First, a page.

With strong sales of the Triber MPV, and the Kiger compact SUV arriving in early 2021, Renault is aiming to expand its footprint in Tier II-IV cities next year.
Renault is gearing up to bolster its rural market penetration in 2021. With the launch of its Kiger compact SUV lined up for early next year, and the Triber MPV continuing to perform well on the sales charts, the French carmaker is poised to expand its network in Tier II-IV cities. “I will focus on the rural market in 2021 and I am confident there will be potential for the Triber and the new SUV,” Venkatram Mamillapalle, Country CEO and Managing Director, Renault India Operations, told our sister publication Autocar Professional.
Renault adding sales and service outlets in emerging markets
Triber popular in rural sector for its load lugging capabilities
Renault foresees robust passenger vehicle sales to continue
Rural markets a key focus for Renault
After vehicle sales came to a standstill earlier this year, the automotive industry has mounted a significant comeback, with the rural sector also posting strong results. Commenting on Renault’s performance, Mamillapalle said, “I have a jump of 30 percent in rural market sales over the last six months.” Consequently, the carmaker is eager to grow the brand in emerging markets.
In August this year, Renault announced the addition of 17 new sales and service touchpoints to its pan-India network since the beginning of the COVID-19 lockdown in April. The company is said to have more than 390 sales and 470 service outlets, including over 200 'Workshop on Wheels' facilities, across the country.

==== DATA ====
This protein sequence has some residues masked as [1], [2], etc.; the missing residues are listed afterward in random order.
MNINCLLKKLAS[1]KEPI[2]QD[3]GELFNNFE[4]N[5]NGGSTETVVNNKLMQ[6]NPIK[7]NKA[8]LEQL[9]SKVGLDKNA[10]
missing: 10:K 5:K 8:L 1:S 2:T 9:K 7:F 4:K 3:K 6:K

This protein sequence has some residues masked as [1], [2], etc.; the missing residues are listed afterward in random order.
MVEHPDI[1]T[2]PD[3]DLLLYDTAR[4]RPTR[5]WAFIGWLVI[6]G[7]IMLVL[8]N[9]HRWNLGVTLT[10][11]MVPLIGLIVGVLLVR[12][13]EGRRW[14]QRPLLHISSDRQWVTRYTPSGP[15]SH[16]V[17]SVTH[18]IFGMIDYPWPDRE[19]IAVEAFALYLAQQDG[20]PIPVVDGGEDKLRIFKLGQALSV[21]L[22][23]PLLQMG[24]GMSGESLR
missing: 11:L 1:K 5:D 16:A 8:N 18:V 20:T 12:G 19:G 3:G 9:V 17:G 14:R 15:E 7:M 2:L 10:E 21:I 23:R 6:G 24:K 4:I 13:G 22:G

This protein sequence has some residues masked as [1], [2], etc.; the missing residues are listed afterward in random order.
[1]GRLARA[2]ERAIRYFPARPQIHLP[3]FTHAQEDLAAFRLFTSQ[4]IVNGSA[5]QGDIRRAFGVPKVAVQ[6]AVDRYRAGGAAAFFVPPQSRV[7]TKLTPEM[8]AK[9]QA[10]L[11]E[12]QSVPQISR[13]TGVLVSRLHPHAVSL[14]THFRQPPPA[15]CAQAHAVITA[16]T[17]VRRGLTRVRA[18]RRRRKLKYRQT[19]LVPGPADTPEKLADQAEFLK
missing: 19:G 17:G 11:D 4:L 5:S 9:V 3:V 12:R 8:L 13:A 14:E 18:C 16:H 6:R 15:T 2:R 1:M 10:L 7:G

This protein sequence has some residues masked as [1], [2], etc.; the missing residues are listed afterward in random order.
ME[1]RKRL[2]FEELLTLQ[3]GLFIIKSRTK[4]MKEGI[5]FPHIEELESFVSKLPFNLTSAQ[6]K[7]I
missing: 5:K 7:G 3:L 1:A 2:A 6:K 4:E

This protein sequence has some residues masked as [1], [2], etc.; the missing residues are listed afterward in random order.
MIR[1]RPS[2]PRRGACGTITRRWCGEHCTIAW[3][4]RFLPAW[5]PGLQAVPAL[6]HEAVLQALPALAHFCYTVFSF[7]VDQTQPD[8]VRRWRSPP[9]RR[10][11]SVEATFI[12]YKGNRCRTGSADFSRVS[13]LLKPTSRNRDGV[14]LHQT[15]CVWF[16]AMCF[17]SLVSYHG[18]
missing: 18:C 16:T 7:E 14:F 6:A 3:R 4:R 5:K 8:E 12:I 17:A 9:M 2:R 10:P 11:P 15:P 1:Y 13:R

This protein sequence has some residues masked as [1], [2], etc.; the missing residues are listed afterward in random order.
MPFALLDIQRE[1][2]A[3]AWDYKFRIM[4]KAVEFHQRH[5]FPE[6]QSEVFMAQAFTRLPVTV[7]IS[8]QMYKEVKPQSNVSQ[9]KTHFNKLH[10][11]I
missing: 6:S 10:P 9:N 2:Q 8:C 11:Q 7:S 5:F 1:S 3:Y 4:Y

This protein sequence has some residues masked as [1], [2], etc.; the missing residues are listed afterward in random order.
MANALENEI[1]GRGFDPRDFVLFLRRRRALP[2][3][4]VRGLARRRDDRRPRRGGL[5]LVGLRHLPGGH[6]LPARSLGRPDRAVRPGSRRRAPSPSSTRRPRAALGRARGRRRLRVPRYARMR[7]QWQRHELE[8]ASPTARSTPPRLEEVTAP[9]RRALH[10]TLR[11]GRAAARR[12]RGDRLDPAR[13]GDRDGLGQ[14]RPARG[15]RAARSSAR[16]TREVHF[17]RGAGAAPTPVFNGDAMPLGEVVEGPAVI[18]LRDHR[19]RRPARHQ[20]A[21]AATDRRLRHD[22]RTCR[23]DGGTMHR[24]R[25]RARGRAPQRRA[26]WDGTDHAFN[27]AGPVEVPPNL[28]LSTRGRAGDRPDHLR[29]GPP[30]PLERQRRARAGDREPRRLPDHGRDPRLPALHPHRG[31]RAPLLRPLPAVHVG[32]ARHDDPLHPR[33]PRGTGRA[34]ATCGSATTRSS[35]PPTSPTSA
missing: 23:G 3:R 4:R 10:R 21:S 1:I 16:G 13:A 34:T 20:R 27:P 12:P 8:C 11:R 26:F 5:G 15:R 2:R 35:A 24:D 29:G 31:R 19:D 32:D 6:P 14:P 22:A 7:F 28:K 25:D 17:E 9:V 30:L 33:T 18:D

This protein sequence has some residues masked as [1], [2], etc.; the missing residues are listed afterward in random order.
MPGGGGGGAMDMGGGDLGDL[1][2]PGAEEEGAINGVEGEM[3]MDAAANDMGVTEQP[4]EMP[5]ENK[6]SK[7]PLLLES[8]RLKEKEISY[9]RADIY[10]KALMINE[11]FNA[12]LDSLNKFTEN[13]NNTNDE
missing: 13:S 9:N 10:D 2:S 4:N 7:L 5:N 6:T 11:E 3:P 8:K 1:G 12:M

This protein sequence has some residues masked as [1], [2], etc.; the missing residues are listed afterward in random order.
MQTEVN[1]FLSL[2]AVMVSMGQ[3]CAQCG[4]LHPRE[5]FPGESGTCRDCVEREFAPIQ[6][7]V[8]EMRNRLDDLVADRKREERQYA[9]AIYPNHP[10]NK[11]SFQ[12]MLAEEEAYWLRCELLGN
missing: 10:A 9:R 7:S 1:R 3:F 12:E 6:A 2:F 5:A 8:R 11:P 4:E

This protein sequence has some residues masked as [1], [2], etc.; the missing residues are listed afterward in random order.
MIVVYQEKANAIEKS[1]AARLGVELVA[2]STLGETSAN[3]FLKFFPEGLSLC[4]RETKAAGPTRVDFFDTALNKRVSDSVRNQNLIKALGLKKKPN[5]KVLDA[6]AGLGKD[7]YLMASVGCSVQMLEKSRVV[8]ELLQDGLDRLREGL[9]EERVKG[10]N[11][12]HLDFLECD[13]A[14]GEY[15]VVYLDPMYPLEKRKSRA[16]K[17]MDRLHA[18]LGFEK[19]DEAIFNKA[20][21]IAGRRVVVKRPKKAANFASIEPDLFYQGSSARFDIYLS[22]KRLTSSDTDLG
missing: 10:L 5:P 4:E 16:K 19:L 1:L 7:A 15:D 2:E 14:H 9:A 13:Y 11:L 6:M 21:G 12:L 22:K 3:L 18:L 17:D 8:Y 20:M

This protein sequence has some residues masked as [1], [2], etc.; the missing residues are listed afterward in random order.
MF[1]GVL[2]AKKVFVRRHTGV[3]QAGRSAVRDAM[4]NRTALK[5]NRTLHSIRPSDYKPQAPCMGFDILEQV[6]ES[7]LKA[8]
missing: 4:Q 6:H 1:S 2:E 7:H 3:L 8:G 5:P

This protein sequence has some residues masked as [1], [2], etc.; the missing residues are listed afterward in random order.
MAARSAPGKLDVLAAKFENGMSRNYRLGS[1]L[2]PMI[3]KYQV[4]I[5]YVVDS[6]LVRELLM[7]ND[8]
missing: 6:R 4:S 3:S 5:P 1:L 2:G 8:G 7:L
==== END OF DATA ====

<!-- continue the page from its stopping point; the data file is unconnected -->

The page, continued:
The automaker is in the process of priming its retail network for the imminent launch of the Kiger, and for leveraging the sales momentum of its 7-seat Triber MPV.
Renault Triber MPV, Kiger SUV to see considerable rural demand
With the economy opening up, the Triber has registered an average of over 4,200 units of monthly sales since July 2020. “I believe the Triber can do very well, as evident by the recent surge (in demand),” commented Mamillapalle. He revealed that the MPV has found particular favour among people in smaller cities for its load lugging capabilities. “They remove the third row and fold the second one”, expanding its boot capacity from 84 litres to a cavernous 625 litres, and essentially using the MPV for transporting goods.
Furthermore, the company head also has high expectations from the upcoming SUV (Kiger) which is set to become the brand’s most affordable SUV model in the country. And though it will be priced at a bit of a premium compared to its sibling, the Nissan Magnite (Rs 4.99-9.45 lakh, introductory price, ex-showroom, Delhi), the upcoming model is still expected to be positioned near the lower end of the compact SUV segment on the price ladder, giving it a distinct advantage compared to rivals.
Previewed by the Kiger concept recently, the production-spec SUV will share its 1.0-litre naturally aspirated petrol mill with the Triber. It will also debut with a 1.0-litre turbocharged petrol engine that will make its way to the Renault MPV soon enough. Both manual and automatic transmission options will be on offer as well.
Existing customers to catalyse future sales
Going into 2021, Mamillapalle expects the market “to be tough and competitive”. He said, “Today, the car market is doing well because of the fear of public transport and social distancing. Once people are vaccinated, they should feel confident and get back to normal life.” Though the return to normalcy might reduce the urgent requirement of personal mobility, the Renault chief still foresees the demand for passenger vehicles to continue, with the rural sector playing a key role.
Expecting the current crop of car buyers to act as the market “catalysts”, he said, “Customers who are buying cars now, their neighbours are our next customers. I am looking at those potential buyers for developing the rural market.” As such, the company plans to expand its customer base by tapping into people’s aspirations, especially those of first time car buyers in smaller cities. "Social elevation is a big deal in rural India," he added.